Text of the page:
I have always been fascinated by Herculean deadlifts; but for over a decade I had been confused about where to put them on my body split matrix. Should it be on Quad dominate leg day? Hamstring dominate leg day? Back day? I get out of breath trying them, does that make it cardio?
Before I began deadlifting I was engrossed in muscle isolation training program, that I overly complicated over the years. I thought of myself as a sculptor; going through periods of building and chiseling. I trained 5 to 7 days per week, often 90 minutes to 2 hours, sometimes twice per day. My workout target(s) would be: biceps, triceps, shoulders, forearms, back, chest, quadriceps, hamstrings, calves, traps, and abs. Some days I would blast 1 of these targets per day, some days 2 (alternating between separating & super-setting). Each received 30 to 90 minutes of attention. Well, except for abs. Abs got 5 to 10 minutes per week.
I did this for years. Specifically I practiced many different versions of bodybuilding style workout programs for 17.5 years. During that time I had built up to doing strict Romanian Deadlifts with 225lbs to 315lbs, "all day bro!" I was using straps and taking the bar from a rack at mid-quad height. Why straps? "Because bro, you got to focus on what you're focusing on. Why should I punish my hammies because my forearms are tired and burning from forearm day? Get with the program bro!" Now load circa 200lbs on the bar, and I couldn't pick it up from the floor with good form. I knew, I wanted to get better. But I knew it would take a big learning curve to "figure it out" on my own. It was very humbling.
I was at the Contemplation Stage of readiness to change. I just needed a good coach to help get me to the next level. Luckily around this time I met Cisco Marentez. Cisco was a big help getting me started with deadlifts. In fact he helped broaden my program design pallet (from bodybuilding to powerlifting). I was a terrible student; but he was a patient coach. It wasn't worth ethic, it was just that I had practiced my workouts very differently than this modality, for a long time. I was trying to wrap my brain around the concepts and get a feel for the brain behind the brawn. Furthermore, it was extremely hard for me to go from training 5 to 7 days per week to 3. "You only have 3 workouts written down, should I just repeat these twice per week?" The program was only training squats, bench, and deadlifts (with limited accessory lifts). "Bro, when am I suppose to do my bicep curls?" "I don't want to lose my 'golden ratio', when should I squeeze in my calf raises?"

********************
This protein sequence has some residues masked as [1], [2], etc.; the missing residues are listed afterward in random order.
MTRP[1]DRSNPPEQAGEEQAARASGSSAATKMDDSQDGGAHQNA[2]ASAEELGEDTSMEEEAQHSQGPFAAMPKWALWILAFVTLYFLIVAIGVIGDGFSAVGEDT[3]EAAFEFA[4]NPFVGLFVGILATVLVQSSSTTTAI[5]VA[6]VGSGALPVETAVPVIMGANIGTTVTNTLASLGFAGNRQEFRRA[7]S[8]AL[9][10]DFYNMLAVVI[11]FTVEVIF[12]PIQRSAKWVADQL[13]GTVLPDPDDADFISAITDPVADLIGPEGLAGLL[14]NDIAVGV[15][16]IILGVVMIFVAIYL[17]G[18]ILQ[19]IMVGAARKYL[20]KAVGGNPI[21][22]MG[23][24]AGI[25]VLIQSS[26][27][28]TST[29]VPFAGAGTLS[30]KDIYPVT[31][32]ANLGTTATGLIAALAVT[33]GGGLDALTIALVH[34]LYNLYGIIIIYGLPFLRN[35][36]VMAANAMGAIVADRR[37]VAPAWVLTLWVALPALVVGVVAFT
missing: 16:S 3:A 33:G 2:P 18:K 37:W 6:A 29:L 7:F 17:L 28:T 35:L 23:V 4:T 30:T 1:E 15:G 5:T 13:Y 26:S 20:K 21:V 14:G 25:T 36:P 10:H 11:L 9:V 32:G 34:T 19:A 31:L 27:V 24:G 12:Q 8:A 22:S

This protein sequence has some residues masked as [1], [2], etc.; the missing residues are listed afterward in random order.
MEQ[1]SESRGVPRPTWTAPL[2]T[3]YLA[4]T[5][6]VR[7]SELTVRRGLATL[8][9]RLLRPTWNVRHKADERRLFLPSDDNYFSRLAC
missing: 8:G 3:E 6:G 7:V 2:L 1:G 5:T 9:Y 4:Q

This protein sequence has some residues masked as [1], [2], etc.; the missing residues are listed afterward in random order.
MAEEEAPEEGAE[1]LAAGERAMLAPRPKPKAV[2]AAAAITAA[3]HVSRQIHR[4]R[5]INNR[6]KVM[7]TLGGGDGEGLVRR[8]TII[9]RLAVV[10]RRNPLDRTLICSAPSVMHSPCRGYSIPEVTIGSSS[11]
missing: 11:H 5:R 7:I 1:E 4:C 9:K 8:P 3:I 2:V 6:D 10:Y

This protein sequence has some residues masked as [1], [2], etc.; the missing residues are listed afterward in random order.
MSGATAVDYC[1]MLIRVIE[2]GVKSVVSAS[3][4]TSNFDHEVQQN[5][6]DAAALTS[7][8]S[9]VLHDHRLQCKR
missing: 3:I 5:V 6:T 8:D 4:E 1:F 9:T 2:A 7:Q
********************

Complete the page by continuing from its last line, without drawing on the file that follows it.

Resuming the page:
After a short transitional period of questioning everything, and sneaking in a few extra exercises - I followed the program as coached. It was a lot of hard work; and a lot of practice. In the beginning I would practice 4 to 8 weeks of movement (powerlifting style) training. Followed by 4 to 6 weeks of my comfort zone of muscle isolation (bodybuilding style) training. But then a funny thing happened. My strength started going up and I felt more comfortable with the movements. I lost a little size but I was moving better (less stiff) and feeling more athletic. Because of this my bodybuilding style workouts went down to 4 weeks, then 2 weeks, then 1 week. Until there came a point where I would miss my movement workouts and didn't want to switch.
With this newly ignited quest for strength I build my deadlift from under 200lbs to a personal best of 600lbs on the platform at a Texas W.A.B.D.L. meet. It also got me to hire a bench specific coach, Tiny Meeker (previous blog).
In summary, I want to be clear. This is not an anti-bodybuilding rant. Far from it. I loved bodybuilding style training. I did it for almost 2 decades. It was fun. I met a lot of good friends, and had many great experiences. It taught me discipline and the rigors of routine. It got me to travel, and compete in 4 bodybuilding competitions. I understand that there are multiple styles/ways of training. In my opinion, if you cannot dedicate at least 5 days per week to your routine, then muscle isolation (bodybuilding style training) probably isn't 'the best' option for you. But if you do it because it's fun, or you are interested in competing - Godspeed! If you don't fit into either of those 2 categories I encourage you to try another program. The simpler the better. If you are serious about trying something new, hire a coach to hep you!